Article

Secondary school students' use of computers at home

British Journal of Educational Technology (Impact Factor: 1.54). 09/1999; 30(4):331 - 339. DOI: 10.1111/1467-8535.00123
ABSTRACT
This article presents the results from a survey of students in Year 9 in secondary schools in England (ie, aged about 14 years) which investigated access to computers at home, frequency and duration of use, the applications used and students' reasons for using a computer at home. Responses showed that the majority of students had access to a computer, although few had one for their sole use. The most widely used applications were games/adventures and word processors. There were significant gender differences in access to computers at home, frequency of using computers and the applications that students spent most time using.

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Available from: shu.ac.uk
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    • "Unlike previous research (Selwyn 1998; Harris 1999; Moghaddam 2010), no gender difference was observed in access and use. This is not surprising, but this study does not claim to draw any defi nitive conclusions based on a study of Hong Kong teenagers, as the gender gap in computing among young people is a complex issue (Gannon 2008), and requires a great deal of further research. "
    [Show abstract] [Hide abstract] ABSTRACT: This study explores digital equity by examining gender and socioeconomic differences in students’ use of computers at home. It presents research findings of a territory-wide survey of 825 eighth-graders from 36 secondary schools in Hong Kong. Results of MANOVAs and ANOVAs indicate significant socioeconomic and gender effects on the home computing of students, including (1) socioeconomic difference in access and hours of computer use, learning-related use and parental mediation in guidance and (2) gender difference in learning-related use, and parental mediation in guidance and worry. No interaction effect was observed. The research provides empirical evidence that will stimulate discussion on issues regarding digital equity and students’ home computing.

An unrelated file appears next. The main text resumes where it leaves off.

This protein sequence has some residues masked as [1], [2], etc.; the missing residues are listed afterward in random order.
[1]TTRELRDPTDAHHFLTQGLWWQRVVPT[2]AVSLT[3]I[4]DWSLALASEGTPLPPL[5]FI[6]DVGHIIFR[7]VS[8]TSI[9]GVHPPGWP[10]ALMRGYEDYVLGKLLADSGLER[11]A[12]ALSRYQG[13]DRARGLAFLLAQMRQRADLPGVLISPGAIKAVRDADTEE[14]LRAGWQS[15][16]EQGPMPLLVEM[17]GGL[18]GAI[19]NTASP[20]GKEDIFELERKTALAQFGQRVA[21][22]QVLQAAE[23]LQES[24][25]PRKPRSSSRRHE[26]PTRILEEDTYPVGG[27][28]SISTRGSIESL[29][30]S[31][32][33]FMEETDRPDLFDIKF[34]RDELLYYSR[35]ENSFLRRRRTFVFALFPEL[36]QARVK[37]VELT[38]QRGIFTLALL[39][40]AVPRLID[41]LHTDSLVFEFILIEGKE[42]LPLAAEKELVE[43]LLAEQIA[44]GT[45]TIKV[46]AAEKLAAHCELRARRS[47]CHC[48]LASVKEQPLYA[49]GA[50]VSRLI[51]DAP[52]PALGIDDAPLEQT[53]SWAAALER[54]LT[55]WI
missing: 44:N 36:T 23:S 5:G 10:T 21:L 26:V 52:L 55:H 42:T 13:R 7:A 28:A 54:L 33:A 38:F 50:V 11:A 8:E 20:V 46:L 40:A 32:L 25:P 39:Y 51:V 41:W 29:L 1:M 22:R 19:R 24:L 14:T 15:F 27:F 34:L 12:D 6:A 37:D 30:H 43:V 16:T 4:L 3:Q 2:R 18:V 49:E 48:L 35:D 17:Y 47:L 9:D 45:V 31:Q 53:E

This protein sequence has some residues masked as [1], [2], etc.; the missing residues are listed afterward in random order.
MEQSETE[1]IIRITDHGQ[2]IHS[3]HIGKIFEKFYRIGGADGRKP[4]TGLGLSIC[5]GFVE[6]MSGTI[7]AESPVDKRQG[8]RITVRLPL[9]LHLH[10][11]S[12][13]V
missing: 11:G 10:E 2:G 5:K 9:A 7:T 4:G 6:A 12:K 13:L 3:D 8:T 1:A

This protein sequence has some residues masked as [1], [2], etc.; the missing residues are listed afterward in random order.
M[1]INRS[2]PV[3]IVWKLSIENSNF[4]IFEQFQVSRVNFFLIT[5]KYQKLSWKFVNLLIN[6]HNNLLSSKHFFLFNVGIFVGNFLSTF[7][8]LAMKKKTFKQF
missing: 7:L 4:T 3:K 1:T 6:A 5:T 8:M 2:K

Full-text · Article · Jan 2016 · The Asia-Pacific Education Researcher
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    • "Games, especially those comprising combats, were subject to male domination [35]. Previous literature showed that boys tended to play computer games more frequently, intensively and skillfully than girls363738. Unsurprisingly, boys developed greater familiarity with computer games and greater computer belief and capability than girls [9], [39]. "
    [Show abstract] [Hide abstract] ABSTRACT: So far, many studies on educational games have been carried out in America and Europe. Very few related empirical studies, however, have been conducted in China. This study, combining both quantitative with qualitative research methods, possibly compensated for this regret. The study compared data collected from two randomly selected classes (out of 13 classes) under computer game-based instruction (CGBI) and non-computer game-based instruction (NCGBI), respectively, in a senior high school located in Nanjing, Capital of Jiangsu Province, in China. The participants were 103 students, composed of 52 boys and 51 girls (aged 17-18 years old). The following conclusion was reached: (1) participants under CGBI obtained significantly greater learning achievement than those under NCGBI; (2) participants were significantly more motivated by CGBI compared with NCGBI; (3) there were no significant differences in learning achievement between boys and girls; although (4) boys were significantly more motivated by CGBI than girls. Both disadvantages and advantages were discussed, together with directions for future research.
    Full-text · Article · May 2014 · PLoS ONE
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    • "What are the effects of gender and SES on home ICT access, use and usage as well as parenting practices? In contrast to previous research on gender difference (Selwyn, 1998; Harris, 1999; Moghaddam, 2010), it is perhaps not surprising that no gender difference was observed in access and use. This study does not claim to be able to make a conclusion since gender gap in computing is a complex problem which requires a great deal of further research. "
    Full-text · Conference Paper · Apr 2014
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